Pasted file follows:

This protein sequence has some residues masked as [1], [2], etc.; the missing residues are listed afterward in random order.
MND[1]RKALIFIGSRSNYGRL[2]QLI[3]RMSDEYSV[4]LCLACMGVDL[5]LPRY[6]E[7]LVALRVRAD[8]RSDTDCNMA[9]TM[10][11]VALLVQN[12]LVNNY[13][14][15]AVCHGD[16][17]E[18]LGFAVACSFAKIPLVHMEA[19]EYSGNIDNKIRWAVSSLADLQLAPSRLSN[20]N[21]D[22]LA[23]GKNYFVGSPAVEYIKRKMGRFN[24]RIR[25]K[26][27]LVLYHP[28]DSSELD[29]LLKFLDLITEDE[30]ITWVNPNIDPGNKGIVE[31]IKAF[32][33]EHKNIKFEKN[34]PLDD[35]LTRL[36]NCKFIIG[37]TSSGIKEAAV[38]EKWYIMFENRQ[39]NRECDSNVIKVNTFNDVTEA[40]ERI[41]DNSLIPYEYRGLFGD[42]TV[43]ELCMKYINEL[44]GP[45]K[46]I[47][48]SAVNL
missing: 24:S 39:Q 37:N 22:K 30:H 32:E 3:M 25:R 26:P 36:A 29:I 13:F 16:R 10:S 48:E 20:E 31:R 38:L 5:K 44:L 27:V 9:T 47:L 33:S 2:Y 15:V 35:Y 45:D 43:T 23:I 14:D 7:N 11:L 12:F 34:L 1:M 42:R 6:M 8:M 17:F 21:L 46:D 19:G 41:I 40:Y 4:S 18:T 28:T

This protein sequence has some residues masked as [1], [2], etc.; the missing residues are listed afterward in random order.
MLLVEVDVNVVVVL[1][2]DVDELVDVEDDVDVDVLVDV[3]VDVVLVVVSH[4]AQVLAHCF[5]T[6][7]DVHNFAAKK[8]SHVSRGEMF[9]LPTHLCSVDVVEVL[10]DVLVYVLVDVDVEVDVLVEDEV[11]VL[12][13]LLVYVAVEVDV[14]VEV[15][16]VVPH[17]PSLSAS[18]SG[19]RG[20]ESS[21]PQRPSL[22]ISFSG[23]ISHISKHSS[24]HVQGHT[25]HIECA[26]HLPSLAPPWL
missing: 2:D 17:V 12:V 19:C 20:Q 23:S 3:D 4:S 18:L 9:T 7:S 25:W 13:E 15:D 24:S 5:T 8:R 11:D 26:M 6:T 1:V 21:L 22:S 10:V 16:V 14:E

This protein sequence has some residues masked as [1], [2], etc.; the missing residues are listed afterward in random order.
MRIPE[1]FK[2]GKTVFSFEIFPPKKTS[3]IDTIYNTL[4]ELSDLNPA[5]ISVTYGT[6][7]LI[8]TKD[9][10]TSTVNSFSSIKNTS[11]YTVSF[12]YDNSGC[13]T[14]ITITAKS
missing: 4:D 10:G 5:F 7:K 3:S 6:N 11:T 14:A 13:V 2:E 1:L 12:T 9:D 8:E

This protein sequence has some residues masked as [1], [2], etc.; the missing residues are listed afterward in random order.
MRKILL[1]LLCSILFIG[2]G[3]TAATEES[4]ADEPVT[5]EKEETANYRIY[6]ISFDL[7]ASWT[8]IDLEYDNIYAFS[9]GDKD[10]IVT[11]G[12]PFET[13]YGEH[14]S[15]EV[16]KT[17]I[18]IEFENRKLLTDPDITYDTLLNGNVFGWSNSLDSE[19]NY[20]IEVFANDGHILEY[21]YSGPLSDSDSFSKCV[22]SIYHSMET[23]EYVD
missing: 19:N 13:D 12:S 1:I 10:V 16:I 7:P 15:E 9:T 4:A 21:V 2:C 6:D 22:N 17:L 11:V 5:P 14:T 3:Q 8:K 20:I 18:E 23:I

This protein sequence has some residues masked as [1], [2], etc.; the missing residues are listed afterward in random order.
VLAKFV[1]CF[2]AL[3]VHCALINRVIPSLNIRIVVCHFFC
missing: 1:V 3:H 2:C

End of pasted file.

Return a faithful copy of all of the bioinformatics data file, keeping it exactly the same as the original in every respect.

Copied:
This protein sequence has some residues masked as [1], [2], etc.; the missing residues are listed afterward in random order.
MND[1]RKALIFIGSRSNYGRL[2]QLI[3]RMSDEYSV[4]LCLACMGVDL[5]LPRY[6]E[7]LVALRVRAD[8]RSDTDCNMA[9]TM[10][11]VALLVQN[12]LVNNY[13][14][15]AVCHGD[16][17]E[18]LGFAVACSFAKIPLVHMEA[19]EYSGNIDNKIRWAVSSLADLQLAPSRLSN[20]N[21]D[22]LA[23]GKNYFVGSPAVEYIKRKMGRFN[24]RIR[25]K[26][27]LVLYHP[28]DSSELD[29]LLKFLDLITEDE[30]ITWVNPNIDPGNKGIVE[31]IKAF[32][33]EHKNIKFEKN[34]PLDD[35]LTRL[36]NCKFIIG[37]TSSGIKEAAV[38]EKWYIMFENRQ[39]NRECDSNVIKVNTFNDVTEA[40]ERI[41]DNSLIPYEYRGLFGD[42]TV[43]ELCMKYINEL[44]GP[45]K[46]I[47][48]SAVNL
missing: 24:S 39:Q 37:N 22:K 30:H 32:E 3:M 25:R 26:P 36:A 29:I 13:F 16:R 10:S 48:E 20:E 31:R 38:L 5:K 44:L 27:V 9:T 47:L 33:S 2:Y 15:V 35:Y 45:D 43:T 23:I 14:D 7:N 11:L 12:F 34:L 1:M 42:R 6:M 8:M 17:F 21:L 46:D 19:G 41:I 40:Y 4:S 18:T 28:T

This protein sequence has some residues masked as [1], [2], etc.; the missing residues are listed afterward in random order.
MLLVEVDVNVVVVL[1][2]DVDELVDVEDDVDVDVLVDV[3]VDVVLVVVSH[4]AQVLAHCF[5]T[6][7]DVHNFAAKK[8]SHVSRGEMF[9]LPTHLCSVDVVEVL[10]DVLVYVLVDVDVEVDVLVEDEV[11]VL[12][13]LLVYVAVEVDV[14]VEV[15][16]VVPH[17]PSLSAS[18]SG[19]RG[20]ESS[21]PQRPSL[22]ISFSG[23]ISHISKHSS[24]HVQGHT[25]HIECA[26]HLPSLAPPWL
missing: 2:D 17:V 12:V 19:C 20:Q 23:S 3:D 4:S 18:L 9:T 7:S 25:W 13:E 15:D 24:S 5:T 8:R 11:D 26:M 6:T 1:V 21:L 22:S 10:V 16:V 14:E

This protein sequence has some residues masked as [1], [2], etc.; the missing residues are listed afterward in random order.
MRIPE[1]FK[2]GKTVFSFEIFPPKKTS[3]IDTIYNTL[4]ELSDLNPA[5]ISVTYGT[6][7]LI[8]TKD[9][10]TSTVNSFSSIKNTS[11]YTVSF[12]YDNSGC[13]T[14]ITITAKS
missing: 4:D 10:G 5:F 7:K 3:S 6:N 11:T 14:A 13:V 2:E 1:L 12:T 9:D 8:E

This protein sequence has some residues masked as [1], [2], etc.; the missing residues are listed afterward in random order.
MRKILL[1]LLCSILFIG[2]G[3]TAATEES[4]ADEPVT[5]EKEETANYRIY[6]ISFDL[7]ASWT[8]IDLEYDNIYAFS[9]GDKD[10]IVT[11]G[12]PFET[13]YGEH[14]S[15]EV[16]KT[17]I[18]IEFENRKLLTDPDITYDTLLNGNVFGWSNSLDSE[19]NY[20]IEVFANDGHILEY[21]YSGPLSDSDSFSKCV[22]SIYHSMET[23]EYVD
missing: 19:N 13:D 12:S 1:I 10:V 16:I 7:P 15:E 9:T 4:A 21:V 2:C 6:D 22:N 17:L 11:V 5:P 14:T 3:Q 8:K 20:I 18:E 23:I

This protein sequence has some residues masked as [1], [2], etc.; the missing residues are listed afterward in random order.
VLAKFV[1]CF[2]AL[3]VHCALINRVIPSLNIRIVVCHFFC
missing: 1:V 3:H 2:C